HAWKSBILL TURTLES: WONDERFUL… & CRITICALLY ENDANGERED


Hawksbill Turtle ©Virginia Cooper @ G B Scuba

HAWKSBILL TURTLES: WONDERFUL… & CRITICALLY ENDANGERED

Hawksbill Turtle ©Melinda Riger @ G B Scuba copy 3

Hawksbill turtles are found throughout the tropical waters of the Atlantic, Pacific, and Indian Oceans. They avoid deep waters, preferring coastlines where sponges are abundant and sandy nesting sites are within reach. They are normally found near reefs rich in the sponges they like to feed on. Hawksbills are omnivorous and will also eat molluscs, marine algae, crustaceans, sea urchins, fish, and jellyfish. 

Hawksbill Turtle Range (Nat Geo)map-hawksbill-turtle-160-cb1447865323

Turtle with Gray Angelfish ©Melinda Riger @ G B Scuba

WHY ARE HAWKSBILLS CRITICALLY ENDANGERED?

  1. Despite the protection of their shells, turtles are predated on by large fish, sharks, octopuses, and (unlawfully) humans.
  2. Hawksbills are slow breeders, mating only every 2 or 3 years, which is the first drawback to species survival.
  3. Having laid the resulting eggs on a beach, the female returns to the sea. The eggs hatch after a couple of months. Unless, of course, some creature – and that includes humans – has got to them first…
  4. Hatchlings are hugely vulnerable as they make their way from the nest site to the sea. However fast they scurry along, crabs and in particular flocks of gulls are faster. Also, they may have to negotiate impossible obstacles washed up onto the beach  (see below). The attrition rate of  tiny turtles at this stage is very considerable.

Hawksbill Turtle ©Melinda Riger @ GB Scuba copy

SO, HUMANS ARE BASICALLY IN THE CLEAR, RIGHT?

Humans can take most of the credit for the turtles plight leading to their IUCN ‘critically endangered’ listing, in these mostly illegal ways:

  • Killing adult turtles for food or…
  • …for their beautiful shells
  • Digging up turtle nesting sites to take the eggs as food
  • Catching turtles in fishing nets as unintended but often inevitable BYCATCH
  • Providing a rich stew of plastic, styrofoam & other dietary or physical hazards in the ocean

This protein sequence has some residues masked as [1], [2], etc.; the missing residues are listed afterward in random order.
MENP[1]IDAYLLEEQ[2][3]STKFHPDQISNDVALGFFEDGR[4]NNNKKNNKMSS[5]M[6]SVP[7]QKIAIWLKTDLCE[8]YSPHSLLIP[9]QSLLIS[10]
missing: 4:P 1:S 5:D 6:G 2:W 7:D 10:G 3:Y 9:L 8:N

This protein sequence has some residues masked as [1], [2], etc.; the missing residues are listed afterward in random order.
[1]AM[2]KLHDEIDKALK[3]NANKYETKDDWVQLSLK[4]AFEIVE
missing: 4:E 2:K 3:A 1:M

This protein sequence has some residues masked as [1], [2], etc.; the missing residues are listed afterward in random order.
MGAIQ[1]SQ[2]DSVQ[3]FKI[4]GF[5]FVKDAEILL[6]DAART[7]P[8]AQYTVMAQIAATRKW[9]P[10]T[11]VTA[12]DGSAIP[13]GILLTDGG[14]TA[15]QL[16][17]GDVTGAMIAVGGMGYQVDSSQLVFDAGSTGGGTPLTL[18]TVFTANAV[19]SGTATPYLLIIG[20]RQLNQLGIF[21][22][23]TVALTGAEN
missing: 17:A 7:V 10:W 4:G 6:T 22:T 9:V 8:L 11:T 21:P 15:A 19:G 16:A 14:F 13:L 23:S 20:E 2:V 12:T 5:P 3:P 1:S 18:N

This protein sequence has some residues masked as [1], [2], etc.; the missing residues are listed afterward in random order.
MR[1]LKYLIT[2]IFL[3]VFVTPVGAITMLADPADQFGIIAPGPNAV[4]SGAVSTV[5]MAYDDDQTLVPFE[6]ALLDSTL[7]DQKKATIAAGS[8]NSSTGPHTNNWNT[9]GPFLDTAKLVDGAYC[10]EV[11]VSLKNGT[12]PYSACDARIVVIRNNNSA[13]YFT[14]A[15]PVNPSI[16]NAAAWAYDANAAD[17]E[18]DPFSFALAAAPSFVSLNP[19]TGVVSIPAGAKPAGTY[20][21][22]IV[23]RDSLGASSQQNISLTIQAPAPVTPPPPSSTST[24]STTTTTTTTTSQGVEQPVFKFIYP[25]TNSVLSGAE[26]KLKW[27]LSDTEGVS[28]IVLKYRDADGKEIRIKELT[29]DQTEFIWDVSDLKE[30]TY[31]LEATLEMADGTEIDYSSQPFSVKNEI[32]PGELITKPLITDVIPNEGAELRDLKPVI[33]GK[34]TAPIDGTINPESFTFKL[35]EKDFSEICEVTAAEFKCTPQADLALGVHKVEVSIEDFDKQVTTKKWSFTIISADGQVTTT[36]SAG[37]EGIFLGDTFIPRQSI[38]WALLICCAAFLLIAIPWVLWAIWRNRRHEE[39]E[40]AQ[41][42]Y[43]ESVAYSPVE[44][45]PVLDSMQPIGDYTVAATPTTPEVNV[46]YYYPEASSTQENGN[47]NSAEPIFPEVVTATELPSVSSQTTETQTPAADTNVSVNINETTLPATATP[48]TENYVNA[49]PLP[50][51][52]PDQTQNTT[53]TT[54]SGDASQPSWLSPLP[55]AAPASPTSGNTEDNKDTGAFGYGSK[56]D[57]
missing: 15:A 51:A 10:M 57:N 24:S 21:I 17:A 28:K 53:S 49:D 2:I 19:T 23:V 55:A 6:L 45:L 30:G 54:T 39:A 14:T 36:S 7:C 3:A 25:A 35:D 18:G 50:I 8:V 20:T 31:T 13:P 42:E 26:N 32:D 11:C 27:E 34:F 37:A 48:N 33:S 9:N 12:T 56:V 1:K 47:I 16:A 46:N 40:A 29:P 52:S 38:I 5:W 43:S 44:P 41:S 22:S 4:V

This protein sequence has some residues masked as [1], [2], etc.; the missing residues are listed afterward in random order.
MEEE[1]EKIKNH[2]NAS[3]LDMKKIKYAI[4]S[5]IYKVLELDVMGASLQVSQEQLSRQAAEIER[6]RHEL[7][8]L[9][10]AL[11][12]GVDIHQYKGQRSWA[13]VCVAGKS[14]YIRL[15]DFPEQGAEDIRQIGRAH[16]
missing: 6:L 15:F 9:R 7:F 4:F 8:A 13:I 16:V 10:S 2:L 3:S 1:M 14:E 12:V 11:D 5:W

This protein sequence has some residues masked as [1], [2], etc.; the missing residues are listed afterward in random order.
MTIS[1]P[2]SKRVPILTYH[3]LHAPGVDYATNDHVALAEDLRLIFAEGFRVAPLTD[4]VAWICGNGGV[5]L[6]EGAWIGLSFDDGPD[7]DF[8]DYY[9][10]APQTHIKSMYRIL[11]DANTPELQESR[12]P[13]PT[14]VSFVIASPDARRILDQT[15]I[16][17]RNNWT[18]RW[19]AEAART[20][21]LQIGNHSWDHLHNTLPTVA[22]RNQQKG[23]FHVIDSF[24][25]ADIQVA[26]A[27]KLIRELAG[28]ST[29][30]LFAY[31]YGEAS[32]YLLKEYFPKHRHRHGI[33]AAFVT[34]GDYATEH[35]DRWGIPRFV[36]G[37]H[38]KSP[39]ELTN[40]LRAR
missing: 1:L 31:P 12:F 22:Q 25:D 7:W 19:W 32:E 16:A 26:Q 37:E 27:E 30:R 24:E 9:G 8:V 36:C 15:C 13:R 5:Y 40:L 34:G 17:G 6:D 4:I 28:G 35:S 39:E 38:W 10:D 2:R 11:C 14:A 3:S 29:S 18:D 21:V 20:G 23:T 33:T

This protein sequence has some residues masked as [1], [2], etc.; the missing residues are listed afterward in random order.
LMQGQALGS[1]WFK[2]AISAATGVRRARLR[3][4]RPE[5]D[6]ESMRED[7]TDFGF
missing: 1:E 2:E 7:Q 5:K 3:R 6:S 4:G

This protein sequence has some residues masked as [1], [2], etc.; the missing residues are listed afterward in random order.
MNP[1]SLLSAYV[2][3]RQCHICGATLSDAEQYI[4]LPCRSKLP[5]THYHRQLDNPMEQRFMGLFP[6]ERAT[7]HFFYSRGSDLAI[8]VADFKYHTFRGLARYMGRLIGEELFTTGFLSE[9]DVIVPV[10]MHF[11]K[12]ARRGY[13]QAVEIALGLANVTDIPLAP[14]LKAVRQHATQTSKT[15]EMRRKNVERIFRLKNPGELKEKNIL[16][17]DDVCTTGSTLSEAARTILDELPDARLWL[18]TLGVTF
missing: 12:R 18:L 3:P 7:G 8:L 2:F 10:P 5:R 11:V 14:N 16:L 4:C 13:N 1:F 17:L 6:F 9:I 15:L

• Degrading or destroying the nesting sites, & indeed the reefs on which turtles depend

A hatchling tries to clamber over beach rubbish to get to the seaTurtle traps - Melissa Maura copy

A straw is extracted from a turtle’s nostril (small pics on purpose – I spared you the long video)Turtle & straw 1 (Nathan Robinson : Chris Figgener) Turtle & straw 2 (Nathan Robinson : Chris Figgener) Turtle & straw 3 (Nathan Robinson : Chris Figgener)

This poor creature was found just in timeHawkbill Turtle Plastic breathecostarica copy

Assorted plastic effects (the turtle trapped in the beach chair was off Man-o-War Cay) Sea Turtle tied up in balloon string (Blair Witherington : NOAA) copyphoto copy 7 This turtle, which was found floating in North Man-O-War Channel, died as a direct result of being entangled in human trash(in this case, a lawn chair) copy IMG_1346 copy

PLEASE CAN WE GO BACK TO HAPPY PICTURES?

Healthy hawksbills happily living the northern Bahamas reef lifeHawksbill Turtle (m) (Melinda Riger @ G B Scuba) Hawksbill Turtle (flipper damage) ©Melinda Riger @ GB Scuba

RELATED POSTS

TURTLEY AMAZING

SEA TURTLE THREATS

BABY TURTLES WITH PHIL LANOUE

Hawksbill Turtle & photo ©Melinda Riger @ G B Scuba

Credits: Melinda Riger & Virginia Cooper of Grand Bahama Scuba for the main photos; Melissa Maura, Nathan Robinson, Friends of the Environment and other FB sharers for the small images; National Geographic for range chart and information

2 thoughts on “HAWKSBILL TURTLES: WONDERFUL… & CRITICALLY ENDANGERED

    • It’s such a privilege to watch them. I’ve never swum with them on the reefs (I’d love to), but when we are out fishing from a skiff, in certain areas of the mangroves their little heads pop up from time to time, or they come gliding past. Luckily they show no interest in the fishing flies… RH

      Liked by 1 person

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